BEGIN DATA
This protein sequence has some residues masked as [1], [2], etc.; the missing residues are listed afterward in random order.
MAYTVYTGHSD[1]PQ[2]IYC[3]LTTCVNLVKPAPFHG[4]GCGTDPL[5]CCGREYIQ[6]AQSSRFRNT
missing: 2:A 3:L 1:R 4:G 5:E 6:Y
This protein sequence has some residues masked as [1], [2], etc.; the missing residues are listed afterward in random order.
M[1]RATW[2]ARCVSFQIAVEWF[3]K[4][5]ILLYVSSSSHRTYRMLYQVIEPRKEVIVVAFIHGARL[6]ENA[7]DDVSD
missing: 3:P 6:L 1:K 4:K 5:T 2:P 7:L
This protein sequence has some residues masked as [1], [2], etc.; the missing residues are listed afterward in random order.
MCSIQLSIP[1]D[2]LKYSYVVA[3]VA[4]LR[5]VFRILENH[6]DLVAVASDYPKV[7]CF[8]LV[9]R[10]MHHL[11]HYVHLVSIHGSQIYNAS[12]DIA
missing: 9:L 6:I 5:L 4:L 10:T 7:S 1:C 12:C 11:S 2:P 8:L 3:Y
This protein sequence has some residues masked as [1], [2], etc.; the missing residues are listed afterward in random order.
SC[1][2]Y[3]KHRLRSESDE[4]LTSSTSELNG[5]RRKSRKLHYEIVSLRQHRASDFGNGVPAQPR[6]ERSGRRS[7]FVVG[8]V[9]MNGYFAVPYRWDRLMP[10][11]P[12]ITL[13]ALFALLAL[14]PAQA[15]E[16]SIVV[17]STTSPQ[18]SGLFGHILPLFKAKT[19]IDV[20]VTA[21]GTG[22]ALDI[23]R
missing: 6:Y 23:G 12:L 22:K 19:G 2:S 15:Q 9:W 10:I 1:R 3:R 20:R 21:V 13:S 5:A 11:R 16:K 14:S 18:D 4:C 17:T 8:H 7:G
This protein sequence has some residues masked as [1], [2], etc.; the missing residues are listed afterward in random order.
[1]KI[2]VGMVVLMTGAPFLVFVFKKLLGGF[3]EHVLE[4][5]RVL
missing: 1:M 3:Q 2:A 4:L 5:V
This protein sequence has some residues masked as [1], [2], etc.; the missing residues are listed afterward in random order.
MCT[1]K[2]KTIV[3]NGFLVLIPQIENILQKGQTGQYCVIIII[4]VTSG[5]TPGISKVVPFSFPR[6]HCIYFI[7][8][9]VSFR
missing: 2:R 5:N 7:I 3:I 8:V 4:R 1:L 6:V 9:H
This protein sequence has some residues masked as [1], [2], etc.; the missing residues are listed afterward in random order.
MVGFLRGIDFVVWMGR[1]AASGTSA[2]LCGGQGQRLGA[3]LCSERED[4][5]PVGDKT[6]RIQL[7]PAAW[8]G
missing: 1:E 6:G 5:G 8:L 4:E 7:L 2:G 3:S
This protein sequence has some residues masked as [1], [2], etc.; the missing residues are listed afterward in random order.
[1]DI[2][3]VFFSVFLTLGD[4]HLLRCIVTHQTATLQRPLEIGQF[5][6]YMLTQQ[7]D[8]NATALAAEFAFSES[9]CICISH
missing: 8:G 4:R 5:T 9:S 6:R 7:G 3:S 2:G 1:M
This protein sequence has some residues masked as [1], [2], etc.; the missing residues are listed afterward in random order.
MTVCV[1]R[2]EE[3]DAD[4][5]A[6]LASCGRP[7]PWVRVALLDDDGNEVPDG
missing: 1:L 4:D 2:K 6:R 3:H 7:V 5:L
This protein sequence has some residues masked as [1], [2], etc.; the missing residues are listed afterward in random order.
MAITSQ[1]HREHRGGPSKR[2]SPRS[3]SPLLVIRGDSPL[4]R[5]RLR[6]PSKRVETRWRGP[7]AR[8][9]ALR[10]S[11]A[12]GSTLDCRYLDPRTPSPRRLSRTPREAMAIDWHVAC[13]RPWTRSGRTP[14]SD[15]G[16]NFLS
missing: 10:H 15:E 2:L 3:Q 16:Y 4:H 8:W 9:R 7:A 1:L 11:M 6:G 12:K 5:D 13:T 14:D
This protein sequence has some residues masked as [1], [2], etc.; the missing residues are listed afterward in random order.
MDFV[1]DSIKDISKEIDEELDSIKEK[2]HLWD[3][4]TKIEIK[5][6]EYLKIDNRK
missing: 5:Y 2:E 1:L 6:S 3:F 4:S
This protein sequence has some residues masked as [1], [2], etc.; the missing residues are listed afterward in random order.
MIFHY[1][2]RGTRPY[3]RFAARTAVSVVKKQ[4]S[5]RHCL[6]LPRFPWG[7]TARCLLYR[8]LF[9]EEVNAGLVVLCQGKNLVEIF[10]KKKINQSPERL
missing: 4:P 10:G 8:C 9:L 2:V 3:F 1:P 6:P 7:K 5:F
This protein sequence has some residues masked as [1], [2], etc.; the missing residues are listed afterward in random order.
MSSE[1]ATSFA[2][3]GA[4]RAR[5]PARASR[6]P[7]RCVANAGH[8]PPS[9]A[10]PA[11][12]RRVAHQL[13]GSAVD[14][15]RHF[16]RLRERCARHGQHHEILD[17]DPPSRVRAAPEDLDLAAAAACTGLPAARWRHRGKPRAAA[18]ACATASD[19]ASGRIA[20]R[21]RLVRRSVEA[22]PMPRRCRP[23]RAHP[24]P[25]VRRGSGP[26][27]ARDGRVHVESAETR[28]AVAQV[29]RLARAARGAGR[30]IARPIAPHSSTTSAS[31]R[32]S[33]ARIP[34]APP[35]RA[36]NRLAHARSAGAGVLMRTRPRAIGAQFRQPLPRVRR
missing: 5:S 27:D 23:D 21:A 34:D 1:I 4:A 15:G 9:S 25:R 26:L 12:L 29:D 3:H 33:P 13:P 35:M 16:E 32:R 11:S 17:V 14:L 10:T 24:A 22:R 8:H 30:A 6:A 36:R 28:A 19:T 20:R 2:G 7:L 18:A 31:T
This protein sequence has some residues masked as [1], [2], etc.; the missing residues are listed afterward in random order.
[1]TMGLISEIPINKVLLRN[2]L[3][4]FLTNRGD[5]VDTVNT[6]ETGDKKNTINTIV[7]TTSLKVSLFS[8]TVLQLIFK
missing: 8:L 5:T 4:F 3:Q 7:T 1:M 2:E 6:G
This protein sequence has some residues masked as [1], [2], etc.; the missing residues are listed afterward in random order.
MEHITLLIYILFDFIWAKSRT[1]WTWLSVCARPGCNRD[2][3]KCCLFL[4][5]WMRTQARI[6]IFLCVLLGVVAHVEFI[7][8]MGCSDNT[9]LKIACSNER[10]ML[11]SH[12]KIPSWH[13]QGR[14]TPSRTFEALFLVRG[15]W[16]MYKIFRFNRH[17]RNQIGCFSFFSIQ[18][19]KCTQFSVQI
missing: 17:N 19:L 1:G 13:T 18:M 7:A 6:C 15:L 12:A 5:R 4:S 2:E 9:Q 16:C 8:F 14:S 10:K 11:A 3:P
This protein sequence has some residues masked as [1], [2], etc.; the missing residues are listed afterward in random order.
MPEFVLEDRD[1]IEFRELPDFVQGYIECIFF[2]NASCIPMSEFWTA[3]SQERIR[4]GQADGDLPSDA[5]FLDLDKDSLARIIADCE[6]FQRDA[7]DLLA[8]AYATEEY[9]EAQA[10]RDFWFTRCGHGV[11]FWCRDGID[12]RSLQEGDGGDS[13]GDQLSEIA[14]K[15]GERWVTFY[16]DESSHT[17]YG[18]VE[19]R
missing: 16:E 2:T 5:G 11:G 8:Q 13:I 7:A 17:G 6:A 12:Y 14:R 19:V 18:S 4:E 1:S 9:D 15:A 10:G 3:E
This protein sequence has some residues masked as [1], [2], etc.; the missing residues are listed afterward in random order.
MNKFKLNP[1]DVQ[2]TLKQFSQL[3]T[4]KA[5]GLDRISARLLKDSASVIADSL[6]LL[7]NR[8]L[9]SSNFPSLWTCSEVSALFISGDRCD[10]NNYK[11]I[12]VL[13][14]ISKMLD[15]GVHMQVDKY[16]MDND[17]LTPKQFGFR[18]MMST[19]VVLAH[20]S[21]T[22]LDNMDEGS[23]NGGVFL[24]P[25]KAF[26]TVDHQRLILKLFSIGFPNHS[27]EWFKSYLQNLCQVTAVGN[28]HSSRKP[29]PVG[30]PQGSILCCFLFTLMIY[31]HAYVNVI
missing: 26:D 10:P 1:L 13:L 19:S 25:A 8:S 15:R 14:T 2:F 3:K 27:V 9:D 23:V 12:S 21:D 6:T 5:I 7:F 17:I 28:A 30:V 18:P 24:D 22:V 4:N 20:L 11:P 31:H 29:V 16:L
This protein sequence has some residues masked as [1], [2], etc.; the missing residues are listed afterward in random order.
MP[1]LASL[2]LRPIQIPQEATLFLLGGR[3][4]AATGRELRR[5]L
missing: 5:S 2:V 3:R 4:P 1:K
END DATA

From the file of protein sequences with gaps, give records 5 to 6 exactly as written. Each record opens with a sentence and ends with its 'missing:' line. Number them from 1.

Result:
This protein sequence has some residues masked as [1], [2], etc.; the missing residues are listed afterward in random order.
[1]KI[2]VGMVVLMTGAPFLVFVFKKLLGGF[3]EHVLE[4][5]RVL
missing: 1:M 3:Q 2:A 4:L 5:V
This protein sequence has some residues masked as [1], [2], etc.; the missing residues are listed afterward in random order.
MCT[1]K[2]KTIV[3]NGFLVLIPQIENILQKGQTGQYCVIIII[4]VTSG[5]TPGISKVVPFSFPR[6]HCIYFI[7][8][9]VSFR
missing: 2:R 5:N 7:I 3:I 8:V 4:R 1:L 6:V 9:H